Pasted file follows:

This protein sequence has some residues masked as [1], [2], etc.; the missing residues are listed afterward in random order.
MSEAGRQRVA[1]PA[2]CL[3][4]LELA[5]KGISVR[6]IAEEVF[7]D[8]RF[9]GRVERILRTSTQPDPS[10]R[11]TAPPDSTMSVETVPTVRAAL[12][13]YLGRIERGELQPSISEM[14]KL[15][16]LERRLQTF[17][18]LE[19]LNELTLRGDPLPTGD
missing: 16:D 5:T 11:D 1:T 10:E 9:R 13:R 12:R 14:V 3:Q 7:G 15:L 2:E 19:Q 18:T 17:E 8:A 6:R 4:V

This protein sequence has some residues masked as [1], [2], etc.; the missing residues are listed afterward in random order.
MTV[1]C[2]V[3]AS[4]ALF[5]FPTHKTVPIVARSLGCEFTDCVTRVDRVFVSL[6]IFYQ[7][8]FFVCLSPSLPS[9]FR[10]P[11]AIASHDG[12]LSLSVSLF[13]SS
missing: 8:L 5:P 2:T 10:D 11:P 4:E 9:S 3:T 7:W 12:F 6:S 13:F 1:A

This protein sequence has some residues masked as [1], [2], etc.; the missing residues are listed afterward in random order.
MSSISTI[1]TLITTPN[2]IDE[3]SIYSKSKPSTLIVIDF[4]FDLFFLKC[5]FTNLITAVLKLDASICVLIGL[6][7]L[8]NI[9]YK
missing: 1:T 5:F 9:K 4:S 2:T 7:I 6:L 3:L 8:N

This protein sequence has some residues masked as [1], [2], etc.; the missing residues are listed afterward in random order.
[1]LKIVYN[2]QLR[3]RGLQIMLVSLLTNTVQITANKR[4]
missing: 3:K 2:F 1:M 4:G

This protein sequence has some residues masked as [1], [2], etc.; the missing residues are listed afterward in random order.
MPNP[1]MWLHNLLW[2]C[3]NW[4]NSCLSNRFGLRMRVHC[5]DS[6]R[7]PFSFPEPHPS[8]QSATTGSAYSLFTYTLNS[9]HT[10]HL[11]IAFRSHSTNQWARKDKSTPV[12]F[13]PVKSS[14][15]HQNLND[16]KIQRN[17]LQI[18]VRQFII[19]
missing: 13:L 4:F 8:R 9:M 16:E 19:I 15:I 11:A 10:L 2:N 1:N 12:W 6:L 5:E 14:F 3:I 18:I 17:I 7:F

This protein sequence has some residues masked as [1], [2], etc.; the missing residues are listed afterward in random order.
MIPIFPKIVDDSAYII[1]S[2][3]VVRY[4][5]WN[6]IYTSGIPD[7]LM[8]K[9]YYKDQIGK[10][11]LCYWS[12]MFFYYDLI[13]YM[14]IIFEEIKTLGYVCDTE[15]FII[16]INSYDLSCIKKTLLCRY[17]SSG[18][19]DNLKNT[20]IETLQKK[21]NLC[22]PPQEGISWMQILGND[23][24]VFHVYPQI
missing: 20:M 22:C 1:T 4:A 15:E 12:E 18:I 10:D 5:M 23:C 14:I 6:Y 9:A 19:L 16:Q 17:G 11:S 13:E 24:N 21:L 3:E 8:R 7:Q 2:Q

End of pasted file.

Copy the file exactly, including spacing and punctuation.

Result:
This protein sequence has some residues masked as [1], [2], etc.; the missing residues are listed afterward in random order.
MSEAGRQRVA[1]PA[2]CL[3][4]LELA[5]KGISVR[6]IAEEVF[7]D[8]RF[9]GRVERILRTSTQPDPS[10]R[11]TAPPDSTMSVETVPTVRAAL[12][13]YLGRIERGELQPSISEM[14]KL[15][16]LERRLQTF[17][18]LE[19]LNELTLRGDPLPTGD
missing: 16:D 5:T 11:D 1:T 10:E 9:R 13:R 12:R 14:V 3:Q 7:G 15:L 2:E 19:Q 18:T 17:E 8:A 6:R 4:V

This protein sequence has some residues masked as [1], [2], etc.; the missing residues are listed afterward in random order.
MTV[1]C[2]V[3]AS[4]ALF[5]FPTHKTVPIVARSLGCEFTDCVTRVDRVFVSL[6]IFYQ[7][8]FFVCLSPSLPS[9]FR[10]P[11]AIASHDG[12]LSLSVSLF[13]SS
missing: 8:L 5:P 2:T 10:D 11:P 4:E 9:S 3:T 7:W 12:F 6:S 13:F 1:A

This protein sequence has some residues masked as [1], [2], etc.; the missing residues are listed afterward in random order.
MSSISTI[1]TLITTPN[2]IDE[3]SIYSKSKPSTLIVIDF[4]FDLFFLKC[5]FTNLITAVLKLDASICVLIGL[6][7]L[8]NI[9]YK
missing: 1:T 5:F 9:K 4:S 2:T 7:I 6:L 3:L 8:N

This protein sequence has some residues masked as [1], [2], etc.; the missing residues are listed afterward in random order.
[1]LKIVYN[2]QLR[3]RGLQIMLVSLLTNTVQITANKR[4]
missing: 3:K 2:F 1:M 4:G

This protein sequence has some residues masked as [1], [2], etc.; the missing residues are listed afterward in random order.
MPNP[1]MWLHNLLW[2]C[3]NW[4]NSCLSNRFGLRMRVHC[5]DS[6]R[7]PFSFPEPHPS[8]QSATTGSAYSLFTYTLNS[9]HT[10]HL[11]IAFRSHSTNQWARKDKSTPV[12]F[13]PVKSS[14][15]HQNLND[16]KIQRN[17]LQI[18]VRQFII[19]
missing: 13:L 4:F 8:R 9:M 16:E 19:I 15:I 11:A 10:L 2:N 1:N 12:W 6:L 5:E 14:F 3:I 18:I 17:I 7:F

This protein sequence has some residues masked as [1], [2], etc.; the missing residues are listed afterward in random order.
MIPIFPKIVDDSAYII[1]S[2][3]VVRY[4][5]WN[6]IYTSGIPD[7]LM[8]K[9]YYKDQIGK[10][11]LCYWS[12]MFFYYDLI[13]YM[14]IIFEEIKTLGYVCDTE[15]FII[16]INSYDLSCIKKTLLCRY[17]SSG[18][19]DNLKNT[20]IETLQKK[21]NLC[22]PPQEGISWMQILGND[23][24]VFHVYPQI
missing: 20:M 22:C 1:T 4:A 15:E 12:E 18:I 10:D 5:M 23:C 14:I 6:Y 9:A 19:L 16:Q 17:G 11:S 13:E 24:N 21:L 3:E 8:R 7:Q 2:Q